By Richard Koch, CPA
Director of Quality Control at Gray, Gray & Gray
If your company has contracts with customers, the way you recognize (for accounting purposes) the revenue generated by those contracts has changed. This is an important issue for businesses in a range of industries, including construction, SaaS, and other subscription-based services.
Accounting standards call for revenue to be recognized when it is realized and earned. This poses a problem for contracts that may take several months or years to complete. At what point during the term of the contract do you recognize revenue?
The core principal of the new standard is that an entity recognizes revenue to depict the transfer of promised goods or services to customers in an amount that reflects the consideration to which the entity expects to be entitled to exchange for those goods or services. An entity recognizes revenue in accordance with that core principal by applying the following steps:
- Step 1 – Identify the contract(s) with the customer;
- Step 2 – Identify the performance obligations in the contract;
- Step 3 – Determine the transaction price;
- Step 4 – Allocate the transaction price to the performance obligations in the contract; and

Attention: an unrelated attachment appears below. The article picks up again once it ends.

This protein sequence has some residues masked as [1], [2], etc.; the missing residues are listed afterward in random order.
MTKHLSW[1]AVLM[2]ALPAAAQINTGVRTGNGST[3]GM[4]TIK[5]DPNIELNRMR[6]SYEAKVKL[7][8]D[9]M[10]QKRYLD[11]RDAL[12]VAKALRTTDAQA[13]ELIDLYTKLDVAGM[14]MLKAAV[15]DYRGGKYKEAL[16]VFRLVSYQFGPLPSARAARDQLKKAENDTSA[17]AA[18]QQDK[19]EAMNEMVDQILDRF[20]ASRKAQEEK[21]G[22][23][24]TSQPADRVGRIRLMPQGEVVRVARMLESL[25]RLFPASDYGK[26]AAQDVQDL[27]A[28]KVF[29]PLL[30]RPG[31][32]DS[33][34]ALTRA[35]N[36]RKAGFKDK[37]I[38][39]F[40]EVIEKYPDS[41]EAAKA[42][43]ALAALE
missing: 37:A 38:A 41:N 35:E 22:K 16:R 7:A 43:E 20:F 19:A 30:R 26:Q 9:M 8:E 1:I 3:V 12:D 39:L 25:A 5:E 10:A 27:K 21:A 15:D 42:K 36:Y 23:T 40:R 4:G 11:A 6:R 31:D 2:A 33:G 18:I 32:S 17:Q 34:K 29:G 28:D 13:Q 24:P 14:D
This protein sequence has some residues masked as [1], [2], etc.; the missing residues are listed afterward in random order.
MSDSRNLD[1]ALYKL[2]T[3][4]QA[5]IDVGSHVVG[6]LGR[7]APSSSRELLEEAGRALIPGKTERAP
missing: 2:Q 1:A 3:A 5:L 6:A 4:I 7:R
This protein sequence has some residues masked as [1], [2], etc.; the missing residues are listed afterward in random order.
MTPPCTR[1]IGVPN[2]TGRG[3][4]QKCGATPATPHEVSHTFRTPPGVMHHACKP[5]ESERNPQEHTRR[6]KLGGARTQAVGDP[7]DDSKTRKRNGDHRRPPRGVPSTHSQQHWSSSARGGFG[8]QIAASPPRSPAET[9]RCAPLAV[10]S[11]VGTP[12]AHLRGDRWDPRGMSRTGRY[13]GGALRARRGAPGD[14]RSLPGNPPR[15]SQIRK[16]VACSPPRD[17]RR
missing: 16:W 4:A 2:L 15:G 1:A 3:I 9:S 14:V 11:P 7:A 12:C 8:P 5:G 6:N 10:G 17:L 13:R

- Step 5 – Recognize revenue when (or as) the entity satisfies a performance obligation.
In some cases, a business will combine contracts and account for them as one contract. Performance obligations must be accounted for separately if the goods or services transferred to the customer under the contract are distinct. As a practical expedient this guidance may be applied to a portfolio of contracts (or performance obligations) with similar characteristics if the seller reasonably expects that the financial statements would not differ materially from applying the guidance to the individual contracts or performance obligations within the portfolio. The transaction price may be fixed or variable; and is typically allocated to each performance obligation on the basis of the relative standalone selling prices of each distinct good or service promised in the contract.
Private (non-publicly traded) companies must apply the new revenue standard (ASC Topic 606) for the annual reporting period beginning after December 15, 2018. This can be a complex and time-consuming process. It is important that you meet with your accountant or independent auditor as soon as possible to make sure you are meeting this new reporting obligation.
If you have questions about revenue recognition or other accounting questions, please contact Richard Koch at (781) 407-0300 or via email at email@example.com